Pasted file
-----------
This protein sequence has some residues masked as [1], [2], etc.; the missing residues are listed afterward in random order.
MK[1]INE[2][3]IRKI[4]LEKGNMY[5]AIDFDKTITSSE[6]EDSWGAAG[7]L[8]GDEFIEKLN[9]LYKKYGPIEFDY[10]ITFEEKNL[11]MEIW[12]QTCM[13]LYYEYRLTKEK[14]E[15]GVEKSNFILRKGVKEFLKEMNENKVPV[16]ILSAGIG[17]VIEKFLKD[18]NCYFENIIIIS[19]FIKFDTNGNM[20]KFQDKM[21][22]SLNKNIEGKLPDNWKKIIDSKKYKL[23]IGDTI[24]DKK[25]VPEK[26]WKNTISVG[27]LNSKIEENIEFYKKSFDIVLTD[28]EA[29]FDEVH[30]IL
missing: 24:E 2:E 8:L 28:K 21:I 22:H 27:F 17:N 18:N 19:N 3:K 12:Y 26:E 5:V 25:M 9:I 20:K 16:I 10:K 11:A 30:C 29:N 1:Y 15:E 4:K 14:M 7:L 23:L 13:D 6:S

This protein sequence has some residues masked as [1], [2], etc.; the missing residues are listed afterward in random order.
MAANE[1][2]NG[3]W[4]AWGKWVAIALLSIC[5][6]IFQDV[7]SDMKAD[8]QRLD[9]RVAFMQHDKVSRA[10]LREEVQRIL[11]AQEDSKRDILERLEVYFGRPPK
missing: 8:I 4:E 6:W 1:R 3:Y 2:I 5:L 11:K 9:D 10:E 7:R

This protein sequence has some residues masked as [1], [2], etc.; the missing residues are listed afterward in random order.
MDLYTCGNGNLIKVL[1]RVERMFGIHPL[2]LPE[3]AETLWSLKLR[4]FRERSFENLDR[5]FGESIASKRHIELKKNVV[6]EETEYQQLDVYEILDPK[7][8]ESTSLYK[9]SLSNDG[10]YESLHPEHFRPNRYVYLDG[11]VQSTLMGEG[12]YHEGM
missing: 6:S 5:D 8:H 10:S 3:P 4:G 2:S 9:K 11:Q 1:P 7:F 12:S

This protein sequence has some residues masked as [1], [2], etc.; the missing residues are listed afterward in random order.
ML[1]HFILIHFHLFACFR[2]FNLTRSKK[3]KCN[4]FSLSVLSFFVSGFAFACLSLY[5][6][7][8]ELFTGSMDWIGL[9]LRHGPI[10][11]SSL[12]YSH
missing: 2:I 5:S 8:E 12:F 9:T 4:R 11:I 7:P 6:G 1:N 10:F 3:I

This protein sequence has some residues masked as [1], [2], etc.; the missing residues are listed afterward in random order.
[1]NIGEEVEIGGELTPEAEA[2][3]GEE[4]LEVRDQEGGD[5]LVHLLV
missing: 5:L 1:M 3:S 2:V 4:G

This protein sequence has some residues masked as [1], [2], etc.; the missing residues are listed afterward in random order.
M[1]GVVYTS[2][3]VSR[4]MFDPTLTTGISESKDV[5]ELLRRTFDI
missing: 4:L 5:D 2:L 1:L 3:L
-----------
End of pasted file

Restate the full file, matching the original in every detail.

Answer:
This protein sequence has some residues masked as [1], [2], etc.; the missing residues are listed afterward in random order.
MK[1]INE[2][3]IRKI[4]LEKGNMY[5]AIDFDKTITSSE[6]EDSWGAAG[7]L[8]GDEFIEKLN[9]LYKKYGPIEFDY[10]ITFEEKNL[11]MEIW[12]QTCM[13]LYYEYRLTKEK[14]E[15]GVEKSNFILRKGVKEFLKEMNENKVPV[16]ILSAGIG[17]VIEKFLKD[18]NCYFENIIIIS[19]FIKFDTNGNM[20]KFQDKM[21][22]SLNKNIEGKLPDNWKKIIDSKKYKL[23]IGDTI[24]DKK[25]VPEK[26]WKNTISVG[27]LNSKIEENIEFYKKSFDIVLTD[28]EA[29]FDEVH[30]IL
missing: 24:E 2:E 8:L 28:K 21:I 22:H 27:F 17:N 18:N 19:N 3:K 12:Y 26:E 5:V 25:M 9:I 20:K 16:I 10:K 11:A 30:C 29:N 1:Y 15:E 4:K 14:M 7:L 23:L 13:D 6:S

This protein sequence has some residues masked as [1], [2], etc.; the missing residues are listed afterward in random order.
MAANE[1][2]NG[3]W[4]AWGKWVAIALLSIC[5][6]IFQDV[7]SDMKAD[8]QRLD[9]RVAFMQHDKVSRA[10]LREEVQRIL[11]AQEDSKRDILERLEVYFGRPPK
missing: 8:I 4:E 6:W 1:R 3:Y 2:I 5:L 11:K 9:D 10:E 7:R

This protein sequence has some residues masked as [1], [2], etc.; the missing residues are listed afterward in random order.
MDLYTCGNGNLIKVL[1]RVERMFGIHPL[2]LPE[3]AETLWSLKLR[4]FRERSFENLDR[5]FGESIASKRHIELKKNVV[6]EETEYQQLDVYEILDPK[7][8]ESTSLYK[9]SLSNDG[10]YESLHPEHFRPNRYVYLDG[11]VQSTLMGEG[12]YHEGM
missing: 6:S 5:D 8:H 10:S 3:P 4:G 2:S 9:K 11:Q 1:P 7:F 12:S

This protein sequence has some residues masked as [1], [2], etc.; the missing residues are listed afterward in random order.
ML[1]HFILIHFHLFACFR[2]FNLTRSKK[3]KCN[4]FSLSVLSFFVSGFAFACLSLY[5][6][7][8]ELFTGSMDWIGL[9]LRHGPI[10][11]SSL[12]YSH
missing: 2:I 5:S 8:E 12:F 9:T 4:R 11:I 7:P 6:G 1:N 10:F 3:I

This protein sequence has some residues masked as [1], [2], etc.; the missing residues are listed afterward in random order.
[1]NIGEEVEIGGELTPEAEA[2][3]GEE[4]LEVRDQEGGD[5]LVHLLV
missing: 5:L 1:M 3:S 2:V 4:G

This protein sequence has some residues masked as [1], [2], etc.; the missing residues are listed afterward in random order.
M[1]GVVYTS[2][3]VSR[4]MFDPTLTTGISESKDV[5]ELLRRTFDI
missing: 4:L 5:D 2:L 1:L 3:L